Evidence-Based Practices on Autism
AFIRM Modules are designed to help you learn the step-by-step process of planning for, using, and monitoring an EBP with learners with ASD from birth to 22 years of age. Supplemental materials and handouts are available for download.
With the increased the increased prevalence of autism, there has been an intensified demand for effective educational and therapeutic services. A 2020 update to the 2014 report, Evidence-based Practices for Children and Adults with ASD, describes a set of practices that provide clear evidence of positive effects on children and youth with autism.
Five new practices and several reconceptualizations/recategorizations of practices that positively impact children and youth with autism are identified in the report. Also, for the first time, new demographic data related to the study participants' race, ethnicity and nationality are highlighted.
Interdisciplinary Technical Assistance Center (ITAC) on Autism and Developmental Disabilities (AUCD)
The purpose of the Interdisciplinary Technical Assistance Center (ITAC) on Autism and Developmental Disabilities at AUCD is to improve the health of infants, children, and adolescents who have, or are at risk for developing, ASDs and other developmental disabilities. The Center accomplishes this by providing technical assistance to interdisciplinary training programs (i.e., the LENDs and Developmental-Behavioral Pediatrics (DBP) programs) to better train professionals to utilize valid and reliable screening tools to diagnose or rule out and provide evidence-based interventions for children with ASD and other developmental disabilities.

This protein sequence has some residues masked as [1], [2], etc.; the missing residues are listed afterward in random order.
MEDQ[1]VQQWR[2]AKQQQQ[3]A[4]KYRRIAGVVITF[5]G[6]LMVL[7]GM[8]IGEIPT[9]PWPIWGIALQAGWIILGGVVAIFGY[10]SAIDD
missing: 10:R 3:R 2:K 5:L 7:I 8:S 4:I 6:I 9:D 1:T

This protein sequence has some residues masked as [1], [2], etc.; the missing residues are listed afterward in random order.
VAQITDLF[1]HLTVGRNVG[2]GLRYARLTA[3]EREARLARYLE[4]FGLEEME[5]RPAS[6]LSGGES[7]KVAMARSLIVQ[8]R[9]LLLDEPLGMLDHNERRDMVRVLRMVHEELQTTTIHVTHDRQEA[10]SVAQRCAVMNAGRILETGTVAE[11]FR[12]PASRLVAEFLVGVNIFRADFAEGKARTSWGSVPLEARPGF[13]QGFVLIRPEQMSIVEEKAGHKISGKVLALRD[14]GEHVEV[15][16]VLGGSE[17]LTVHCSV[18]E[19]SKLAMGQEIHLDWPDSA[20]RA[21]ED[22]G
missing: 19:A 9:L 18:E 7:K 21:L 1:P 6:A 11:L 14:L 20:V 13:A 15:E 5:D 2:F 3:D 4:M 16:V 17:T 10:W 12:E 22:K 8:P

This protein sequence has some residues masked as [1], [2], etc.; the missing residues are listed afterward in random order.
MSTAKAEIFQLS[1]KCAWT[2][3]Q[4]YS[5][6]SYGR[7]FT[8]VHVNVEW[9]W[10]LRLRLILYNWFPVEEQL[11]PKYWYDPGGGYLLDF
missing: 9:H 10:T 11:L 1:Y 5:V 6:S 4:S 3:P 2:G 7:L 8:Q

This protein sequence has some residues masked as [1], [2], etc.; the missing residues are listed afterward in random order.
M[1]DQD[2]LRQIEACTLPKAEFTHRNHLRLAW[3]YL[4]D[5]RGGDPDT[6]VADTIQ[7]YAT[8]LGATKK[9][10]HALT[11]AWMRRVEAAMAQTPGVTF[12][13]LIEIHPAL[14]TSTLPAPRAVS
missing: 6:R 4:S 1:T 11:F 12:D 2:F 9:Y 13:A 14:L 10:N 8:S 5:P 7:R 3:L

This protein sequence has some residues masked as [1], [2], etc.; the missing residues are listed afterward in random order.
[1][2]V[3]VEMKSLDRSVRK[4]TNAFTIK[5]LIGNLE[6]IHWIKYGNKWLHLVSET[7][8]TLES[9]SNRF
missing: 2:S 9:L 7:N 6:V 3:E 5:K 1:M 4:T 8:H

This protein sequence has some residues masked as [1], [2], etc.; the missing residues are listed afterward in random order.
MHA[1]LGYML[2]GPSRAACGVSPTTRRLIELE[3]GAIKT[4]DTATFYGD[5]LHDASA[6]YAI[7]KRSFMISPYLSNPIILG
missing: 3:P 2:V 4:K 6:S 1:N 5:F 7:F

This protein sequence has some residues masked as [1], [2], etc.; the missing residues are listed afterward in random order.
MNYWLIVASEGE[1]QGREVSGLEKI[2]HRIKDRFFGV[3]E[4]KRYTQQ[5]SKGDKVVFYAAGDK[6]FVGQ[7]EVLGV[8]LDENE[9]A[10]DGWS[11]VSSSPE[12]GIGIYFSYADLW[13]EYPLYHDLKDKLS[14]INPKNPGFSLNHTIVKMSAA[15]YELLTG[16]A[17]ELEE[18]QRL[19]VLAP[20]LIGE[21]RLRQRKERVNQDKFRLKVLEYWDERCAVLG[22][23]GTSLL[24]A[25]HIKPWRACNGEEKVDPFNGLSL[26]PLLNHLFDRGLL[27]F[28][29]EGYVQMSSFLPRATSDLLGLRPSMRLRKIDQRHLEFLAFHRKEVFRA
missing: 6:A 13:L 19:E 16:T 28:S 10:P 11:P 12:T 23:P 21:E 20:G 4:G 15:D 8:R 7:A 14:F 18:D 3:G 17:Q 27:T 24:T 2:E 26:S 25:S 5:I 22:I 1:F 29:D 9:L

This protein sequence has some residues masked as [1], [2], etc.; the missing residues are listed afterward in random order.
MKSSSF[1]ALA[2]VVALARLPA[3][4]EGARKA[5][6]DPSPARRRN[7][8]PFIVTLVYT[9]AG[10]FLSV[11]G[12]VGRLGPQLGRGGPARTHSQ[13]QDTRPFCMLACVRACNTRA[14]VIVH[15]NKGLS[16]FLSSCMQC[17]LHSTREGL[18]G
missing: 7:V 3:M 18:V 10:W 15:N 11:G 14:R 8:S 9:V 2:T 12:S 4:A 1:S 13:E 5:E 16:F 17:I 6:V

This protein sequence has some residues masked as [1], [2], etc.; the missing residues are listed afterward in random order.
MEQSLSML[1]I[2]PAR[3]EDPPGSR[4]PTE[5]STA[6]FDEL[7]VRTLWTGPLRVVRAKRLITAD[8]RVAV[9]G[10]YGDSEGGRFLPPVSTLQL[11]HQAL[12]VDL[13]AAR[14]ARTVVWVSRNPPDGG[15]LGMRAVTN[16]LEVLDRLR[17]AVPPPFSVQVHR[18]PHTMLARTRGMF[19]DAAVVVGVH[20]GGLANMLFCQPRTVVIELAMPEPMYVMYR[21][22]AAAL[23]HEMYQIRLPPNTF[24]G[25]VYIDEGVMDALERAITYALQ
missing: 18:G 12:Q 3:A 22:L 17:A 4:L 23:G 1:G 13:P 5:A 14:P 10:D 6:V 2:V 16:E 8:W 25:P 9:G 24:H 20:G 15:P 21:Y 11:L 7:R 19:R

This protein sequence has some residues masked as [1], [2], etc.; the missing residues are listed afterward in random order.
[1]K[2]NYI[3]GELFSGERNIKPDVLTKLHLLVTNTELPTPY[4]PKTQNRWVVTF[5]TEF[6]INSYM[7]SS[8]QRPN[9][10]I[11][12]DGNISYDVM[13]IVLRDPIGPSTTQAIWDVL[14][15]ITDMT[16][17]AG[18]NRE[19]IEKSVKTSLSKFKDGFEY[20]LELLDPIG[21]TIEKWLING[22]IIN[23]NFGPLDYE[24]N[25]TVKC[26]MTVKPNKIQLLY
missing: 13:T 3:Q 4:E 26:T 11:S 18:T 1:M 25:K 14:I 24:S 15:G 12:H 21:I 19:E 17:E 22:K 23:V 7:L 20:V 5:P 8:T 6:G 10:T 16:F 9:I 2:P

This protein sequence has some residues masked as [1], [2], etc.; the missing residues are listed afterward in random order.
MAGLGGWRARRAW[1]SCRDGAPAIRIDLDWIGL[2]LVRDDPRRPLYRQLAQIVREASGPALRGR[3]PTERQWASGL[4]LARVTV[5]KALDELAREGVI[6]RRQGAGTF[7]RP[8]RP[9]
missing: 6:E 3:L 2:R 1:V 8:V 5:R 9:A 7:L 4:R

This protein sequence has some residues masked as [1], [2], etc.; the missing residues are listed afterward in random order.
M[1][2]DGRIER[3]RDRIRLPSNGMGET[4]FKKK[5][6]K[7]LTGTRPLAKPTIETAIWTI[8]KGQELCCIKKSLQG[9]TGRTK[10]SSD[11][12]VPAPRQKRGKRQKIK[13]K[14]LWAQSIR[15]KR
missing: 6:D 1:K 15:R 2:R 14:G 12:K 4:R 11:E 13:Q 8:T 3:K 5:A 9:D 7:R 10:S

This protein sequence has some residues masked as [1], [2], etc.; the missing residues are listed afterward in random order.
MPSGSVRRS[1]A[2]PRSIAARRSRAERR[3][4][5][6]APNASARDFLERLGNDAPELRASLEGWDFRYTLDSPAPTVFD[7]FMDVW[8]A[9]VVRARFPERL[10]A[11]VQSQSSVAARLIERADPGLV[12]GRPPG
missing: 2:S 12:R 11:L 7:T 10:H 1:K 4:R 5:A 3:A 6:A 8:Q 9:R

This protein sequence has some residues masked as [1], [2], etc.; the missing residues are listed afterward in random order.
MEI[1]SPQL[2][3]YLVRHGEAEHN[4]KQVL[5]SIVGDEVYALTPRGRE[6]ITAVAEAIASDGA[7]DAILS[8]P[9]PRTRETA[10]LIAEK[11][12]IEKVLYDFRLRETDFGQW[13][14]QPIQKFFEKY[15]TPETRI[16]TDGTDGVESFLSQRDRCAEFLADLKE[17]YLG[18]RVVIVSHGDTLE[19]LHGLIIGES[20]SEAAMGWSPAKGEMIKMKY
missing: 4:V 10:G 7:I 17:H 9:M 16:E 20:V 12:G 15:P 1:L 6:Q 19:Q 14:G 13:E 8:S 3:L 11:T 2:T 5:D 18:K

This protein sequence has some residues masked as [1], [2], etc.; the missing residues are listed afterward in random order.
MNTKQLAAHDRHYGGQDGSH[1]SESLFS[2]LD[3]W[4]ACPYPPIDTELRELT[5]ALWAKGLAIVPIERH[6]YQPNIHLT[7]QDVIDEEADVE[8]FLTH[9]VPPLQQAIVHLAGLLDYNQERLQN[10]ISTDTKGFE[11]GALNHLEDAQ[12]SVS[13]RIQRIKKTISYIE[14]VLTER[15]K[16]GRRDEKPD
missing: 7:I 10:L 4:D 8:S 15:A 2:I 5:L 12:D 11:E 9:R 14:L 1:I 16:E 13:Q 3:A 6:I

IRIS: Autism Spectrum Disorder Modules
This module from the IRIS Center, provides information on the early signs of autism spectrum disorder (ASD), as well as an overview of the difference between a medical diagnosis and an educational determination of ASD.
National Autism Center (NAC) final reports include:
- Findings and Conclusions: National Standards Project, Phase 2 (2015)
- Results of the National Standards Project, Phase 1 (2011)
This study finds that there is a growing evidence base suggesting that behavioral interventions - especially early, intensive therapies based on applied behavior analysis (ABA) - can be associated with positive outcomes for children with autism. However, more research is needed to understand which interventions are most effective for specific children and to isolate elements or components of interventions most associated with effects. This systematic review was produced for the Agency for Healthcare Research and Quality (AHRQ) by the Vanderbilt Evidence-based Practice Center. It is an update to a 2011 report.
Some of the top researchers in the country offer helpful tips and concepts to help you work with young children with Autism Spectrum Disorder (ASD). The tips are based on concepts of learning and development that can be worked into everyday routines. Each tip describes a concept, why the concept is important, and a step-by-step description of how to work these simple concepts into everyday routines.